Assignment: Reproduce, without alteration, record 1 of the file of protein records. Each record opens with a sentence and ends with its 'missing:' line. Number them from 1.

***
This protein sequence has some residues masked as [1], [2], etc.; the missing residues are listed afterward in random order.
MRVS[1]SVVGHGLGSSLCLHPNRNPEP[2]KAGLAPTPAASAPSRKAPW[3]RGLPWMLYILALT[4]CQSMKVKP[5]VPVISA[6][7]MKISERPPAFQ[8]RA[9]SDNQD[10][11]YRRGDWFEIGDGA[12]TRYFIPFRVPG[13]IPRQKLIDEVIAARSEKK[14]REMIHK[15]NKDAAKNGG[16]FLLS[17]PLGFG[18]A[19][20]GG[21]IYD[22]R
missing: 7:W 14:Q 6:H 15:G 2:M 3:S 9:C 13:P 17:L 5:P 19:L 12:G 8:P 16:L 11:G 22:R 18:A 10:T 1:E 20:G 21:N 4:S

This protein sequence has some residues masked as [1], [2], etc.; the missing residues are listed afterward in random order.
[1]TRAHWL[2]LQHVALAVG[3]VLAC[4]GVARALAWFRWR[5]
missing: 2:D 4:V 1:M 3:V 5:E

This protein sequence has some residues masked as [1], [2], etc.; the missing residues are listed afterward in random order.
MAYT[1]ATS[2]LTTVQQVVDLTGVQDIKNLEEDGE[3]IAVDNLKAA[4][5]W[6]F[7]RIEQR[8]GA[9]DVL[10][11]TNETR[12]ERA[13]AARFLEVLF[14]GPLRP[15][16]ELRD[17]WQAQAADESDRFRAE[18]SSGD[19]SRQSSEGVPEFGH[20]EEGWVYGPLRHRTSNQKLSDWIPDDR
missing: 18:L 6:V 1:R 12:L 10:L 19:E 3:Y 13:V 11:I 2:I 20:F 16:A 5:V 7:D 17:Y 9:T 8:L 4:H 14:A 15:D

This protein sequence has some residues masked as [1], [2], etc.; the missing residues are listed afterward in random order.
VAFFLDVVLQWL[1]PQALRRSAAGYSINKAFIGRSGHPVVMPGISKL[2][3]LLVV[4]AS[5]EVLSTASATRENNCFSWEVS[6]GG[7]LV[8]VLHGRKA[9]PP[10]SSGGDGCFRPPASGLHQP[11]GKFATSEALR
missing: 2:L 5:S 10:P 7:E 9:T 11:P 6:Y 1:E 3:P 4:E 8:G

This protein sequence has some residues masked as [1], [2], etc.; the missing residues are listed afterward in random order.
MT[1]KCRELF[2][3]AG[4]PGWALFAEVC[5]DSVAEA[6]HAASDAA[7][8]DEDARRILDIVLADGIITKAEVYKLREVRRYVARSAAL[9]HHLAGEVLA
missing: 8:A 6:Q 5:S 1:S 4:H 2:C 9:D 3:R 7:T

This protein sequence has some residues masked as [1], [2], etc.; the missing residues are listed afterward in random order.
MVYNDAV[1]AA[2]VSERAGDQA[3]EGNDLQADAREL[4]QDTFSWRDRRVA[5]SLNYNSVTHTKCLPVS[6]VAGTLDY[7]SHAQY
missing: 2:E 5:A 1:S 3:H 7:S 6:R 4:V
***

This protein sequence has some residues masked as [1], [2], etc.; the missing residues are listed afterward in random order.
MRVS[1]SVVGHGLGSSLCLHPNRNPEP[2]KAGLAPTPAASAPSRKAPW[3]RGLPWMLYILALT[4]CQSMKVKP[5]VPVISA[6][7]MKISERPPAFQ[8]RA[9]SDNQD[10][11]YRRGDWFEIGDGA[12]TRYFIPFRVPG[13]IPRQKLIDEVIAARSEKK[14]REMIHK[15]NKDAAKNGG[16]FLLS[17]PLGFG[18]A[19][20]GG[21]IYD[22]R
missing: 7:W 14:Q 6:H 15:G 2:M 3:S 9:C 13:P 17:L 5:P 19:L 12:G 8:P 16:L 11:G 22:R 18:A 10:T 1:E 20:G 21:N 4:S